Chapter 4, Part 18
At the height of the spice trade in the Orient, the Europeans had their eyes fixated on strategic islands along the trade routes, which they eventually colonized. From British Hong Kong and Portuguese Macau at the Pearl River Delta, to Singapore and Penang in the Strait of Malacca, these otherwise small pieces of land experienced rapid economic growth as they were developed into important trading hubs in the region.
Economic growth creates opportunities, and opportunities attract people. Penang, as one of the most thriving colonial outposts in the region, certainly had an irresistible allure that drew merchants and laborers alike to get their share of fortune on the island, or simply to escape poverty at home. The Cantonese, Hokkien and Hakka peoples were among the most eager to leave China for a region once known as Nanyang, the Southern Seas, that is modern-day Southeast Asia.
The Hokkien people began settling on the island of Penang in earnest following the rapid development it experienced under British control. As goes with the tradition of overseas Chinese communities, they formed clan associations – also known as kongsi – as a means to unify fellow Hokkiens with the same surname and help clan members grow their businesses. Clan houses and temples were then built, particularly at the turn of the 20th century, for the members to worship the clan’s principal deities. Cheah, Khoo, Yeoh, Lim and Tan were the five major Hokkien clan associations in Penang, and today their clan houses are a testament to each clan’s wealth, as well as George Town’s importance as a trade hub in the past.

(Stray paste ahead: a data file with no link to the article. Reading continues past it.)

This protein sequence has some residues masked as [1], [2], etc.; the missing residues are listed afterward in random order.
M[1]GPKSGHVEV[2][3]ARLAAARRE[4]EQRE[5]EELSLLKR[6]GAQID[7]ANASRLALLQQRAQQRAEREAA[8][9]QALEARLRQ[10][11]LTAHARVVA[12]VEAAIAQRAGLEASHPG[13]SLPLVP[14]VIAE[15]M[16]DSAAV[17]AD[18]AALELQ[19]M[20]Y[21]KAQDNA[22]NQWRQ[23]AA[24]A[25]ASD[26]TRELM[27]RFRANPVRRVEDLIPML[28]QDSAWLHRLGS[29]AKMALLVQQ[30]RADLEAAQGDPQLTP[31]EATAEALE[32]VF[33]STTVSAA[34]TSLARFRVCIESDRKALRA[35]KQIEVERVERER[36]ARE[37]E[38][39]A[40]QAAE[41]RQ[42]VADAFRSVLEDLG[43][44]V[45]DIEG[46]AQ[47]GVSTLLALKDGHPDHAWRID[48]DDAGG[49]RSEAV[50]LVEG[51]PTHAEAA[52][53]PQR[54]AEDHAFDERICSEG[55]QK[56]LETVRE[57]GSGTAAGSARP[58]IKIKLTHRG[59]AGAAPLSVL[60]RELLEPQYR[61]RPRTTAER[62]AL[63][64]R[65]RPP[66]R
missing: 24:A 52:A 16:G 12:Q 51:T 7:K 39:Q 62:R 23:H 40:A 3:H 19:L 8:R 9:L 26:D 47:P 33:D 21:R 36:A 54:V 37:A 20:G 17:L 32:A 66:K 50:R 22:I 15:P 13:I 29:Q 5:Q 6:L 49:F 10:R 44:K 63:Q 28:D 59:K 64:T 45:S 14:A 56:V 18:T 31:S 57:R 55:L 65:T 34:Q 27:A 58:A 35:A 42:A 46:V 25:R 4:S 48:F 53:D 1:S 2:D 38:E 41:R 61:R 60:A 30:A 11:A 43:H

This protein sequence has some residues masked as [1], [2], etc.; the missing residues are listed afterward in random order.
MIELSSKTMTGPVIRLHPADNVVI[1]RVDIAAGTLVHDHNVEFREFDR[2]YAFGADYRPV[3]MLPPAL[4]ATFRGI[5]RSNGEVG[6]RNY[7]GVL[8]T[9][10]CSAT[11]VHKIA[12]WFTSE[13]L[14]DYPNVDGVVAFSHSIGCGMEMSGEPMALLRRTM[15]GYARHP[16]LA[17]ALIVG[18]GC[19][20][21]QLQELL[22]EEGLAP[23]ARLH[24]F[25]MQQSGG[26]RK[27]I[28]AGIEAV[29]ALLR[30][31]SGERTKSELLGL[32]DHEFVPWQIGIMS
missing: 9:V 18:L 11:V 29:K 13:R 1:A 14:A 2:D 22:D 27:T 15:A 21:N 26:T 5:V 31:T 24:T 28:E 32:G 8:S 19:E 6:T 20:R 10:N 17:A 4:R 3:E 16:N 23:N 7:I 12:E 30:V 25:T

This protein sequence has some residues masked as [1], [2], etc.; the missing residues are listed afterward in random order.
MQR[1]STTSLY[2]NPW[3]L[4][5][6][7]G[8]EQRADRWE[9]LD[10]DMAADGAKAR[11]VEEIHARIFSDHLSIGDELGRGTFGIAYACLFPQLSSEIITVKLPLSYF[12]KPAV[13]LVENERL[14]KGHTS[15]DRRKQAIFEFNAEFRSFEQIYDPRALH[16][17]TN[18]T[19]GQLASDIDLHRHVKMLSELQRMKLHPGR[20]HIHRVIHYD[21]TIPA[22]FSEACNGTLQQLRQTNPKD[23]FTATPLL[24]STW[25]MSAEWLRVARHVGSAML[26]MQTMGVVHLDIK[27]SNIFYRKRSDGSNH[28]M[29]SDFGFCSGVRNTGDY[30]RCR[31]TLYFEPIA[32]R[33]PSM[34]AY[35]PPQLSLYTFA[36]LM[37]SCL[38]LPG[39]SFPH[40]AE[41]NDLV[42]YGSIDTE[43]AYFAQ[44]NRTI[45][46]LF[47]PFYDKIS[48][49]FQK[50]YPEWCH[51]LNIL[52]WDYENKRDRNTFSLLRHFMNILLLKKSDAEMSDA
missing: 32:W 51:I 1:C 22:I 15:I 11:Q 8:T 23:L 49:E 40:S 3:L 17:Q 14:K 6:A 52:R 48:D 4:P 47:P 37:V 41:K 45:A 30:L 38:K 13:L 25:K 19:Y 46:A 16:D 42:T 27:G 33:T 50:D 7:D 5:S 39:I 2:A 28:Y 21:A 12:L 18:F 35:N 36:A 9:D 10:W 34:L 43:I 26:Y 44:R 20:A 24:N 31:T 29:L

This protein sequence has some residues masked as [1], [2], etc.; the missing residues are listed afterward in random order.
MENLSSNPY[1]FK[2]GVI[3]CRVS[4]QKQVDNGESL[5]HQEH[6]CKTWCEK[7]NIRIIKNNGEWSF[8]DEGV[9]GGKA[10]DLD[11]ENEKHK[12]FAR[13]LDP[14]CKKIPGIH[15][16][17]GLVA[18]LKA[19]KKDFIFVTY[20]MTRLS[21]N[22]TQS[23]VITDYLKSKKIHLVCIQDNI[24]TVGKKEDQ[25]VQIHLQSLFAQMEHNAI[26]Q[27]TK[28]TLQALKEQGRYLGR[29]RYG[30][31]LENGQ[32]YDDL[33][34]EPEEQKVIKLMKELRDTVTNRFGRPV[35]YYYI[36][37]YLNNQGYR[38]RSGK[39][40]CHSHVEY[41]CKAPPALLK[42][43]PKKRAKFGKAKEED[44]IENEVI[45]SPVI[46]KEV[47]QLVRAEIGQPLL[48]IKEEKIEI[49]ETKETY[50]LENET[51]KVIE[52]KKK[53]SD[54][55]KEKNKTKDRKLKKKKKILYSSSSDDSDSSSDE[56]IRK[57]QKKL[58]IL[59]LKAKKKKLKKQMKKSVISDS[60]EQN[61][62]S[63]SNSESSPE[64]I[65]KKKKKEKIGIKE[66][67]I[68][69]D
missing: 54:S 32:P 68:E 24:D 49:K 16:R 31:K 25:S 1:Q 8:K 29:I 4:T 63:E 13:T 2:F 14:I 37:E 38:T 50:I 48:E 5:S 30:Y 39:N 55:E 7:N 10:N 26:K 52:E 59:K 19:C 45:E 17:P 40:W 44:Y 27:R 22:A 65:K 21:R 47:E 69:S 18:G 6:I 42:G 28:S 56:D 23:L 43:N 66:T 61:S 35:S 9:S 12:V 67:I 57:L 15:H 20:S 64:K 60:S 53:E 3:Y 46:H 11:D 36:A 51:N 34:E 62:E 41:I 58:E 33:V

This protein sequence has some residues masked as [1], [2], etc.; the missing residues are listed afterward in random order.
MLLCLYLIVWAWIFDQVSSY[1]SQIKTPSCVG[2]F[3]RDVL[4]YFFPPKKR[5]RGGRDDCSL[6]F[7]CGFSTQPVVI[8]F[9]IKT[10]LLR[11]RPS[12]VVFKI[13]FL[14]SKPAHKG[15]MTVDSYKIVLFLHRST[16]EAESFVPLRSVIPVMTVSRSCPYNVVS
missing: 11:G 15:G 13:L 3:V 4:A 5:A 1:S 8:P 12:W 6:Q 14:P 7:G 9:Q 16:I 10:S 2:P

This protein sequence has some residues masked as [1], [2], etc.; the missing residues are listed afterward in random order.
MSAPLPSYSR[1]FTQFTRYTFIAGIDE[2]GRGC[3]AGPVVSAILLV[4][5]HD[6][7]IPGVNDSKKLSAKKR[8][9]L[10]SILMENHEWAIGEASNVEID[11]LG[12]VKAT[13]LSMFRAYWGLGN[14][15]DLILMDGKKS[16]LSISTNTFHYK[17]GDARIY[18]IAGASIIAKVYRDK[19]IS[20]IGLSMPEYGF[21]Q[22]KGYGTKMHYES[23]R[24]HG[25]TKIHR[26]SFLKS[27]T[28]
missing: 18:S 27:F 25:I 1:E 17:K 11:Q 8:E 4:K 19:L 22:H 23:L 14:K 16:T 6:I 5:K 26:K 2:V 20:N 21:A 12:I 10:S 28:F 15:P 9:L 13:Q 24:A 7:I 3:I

The Hakka people (also called Kek) in Penang, on the other hand, were not as numerous as the Hokkiens. Instead of building impressive clan houses, individual Hakka tycoons constructed their own mansions, filled with splendor and opulence. Cheong Fatt Tze (Tjong Tjen Hsoen) was among the most prominent Hakka business magnates on the island. Hailing from a village in Guangdong Province in China, he moved to Batavia (present-day Jakarta) – then the capital of the Dutch East Indies (modern-day Indonesia) – to seek a better life. His perseverance, hard work and marriages helped propelled his business, making him a successful businessman not only in Batavia, but also in Medan (where his relative Tjong A Fie lived and prospered), and eventually Penang, where he spent the rest of his life.
The distinctively blue Cheong Fatt Tze Mansion was built toward the end of the 19th century. “He had eight wives, but he loved the seventh wife the most,” our energetic mid-aged female guide – who was a Hakka herself – at the mansion told us. “He married the other wives out of business interests, and he built houses at other places for them.” The seventh wife, unsurprisingly, lived in the blue mansion. As we explored some of the mansion’s rooms, where several movies were filmed, including an Oscar-winning French film, she continued, “The Hakka people, or Kek, were late in exploring lands in southern China. By the time they moved there, the Hokkiens had already settled and cultivated the land. They called the late comer Hakka, or Kek, which means guest.”
The more she told us and other visitors about the history of the Hakka people, the more palpable she took pride of her ancestors. She told us that since the lands in that particular part of China were already owned by the Hokkien people, the Hakkas had to work really hard, including the women. Therefore they couldn’t follow the foot-binding practice common among Chinese women at that time. Petite feet were favorable and they showed a woman’s status in the society. For that reason, Hokkien women purportedly looked down on their Hakka counterparts.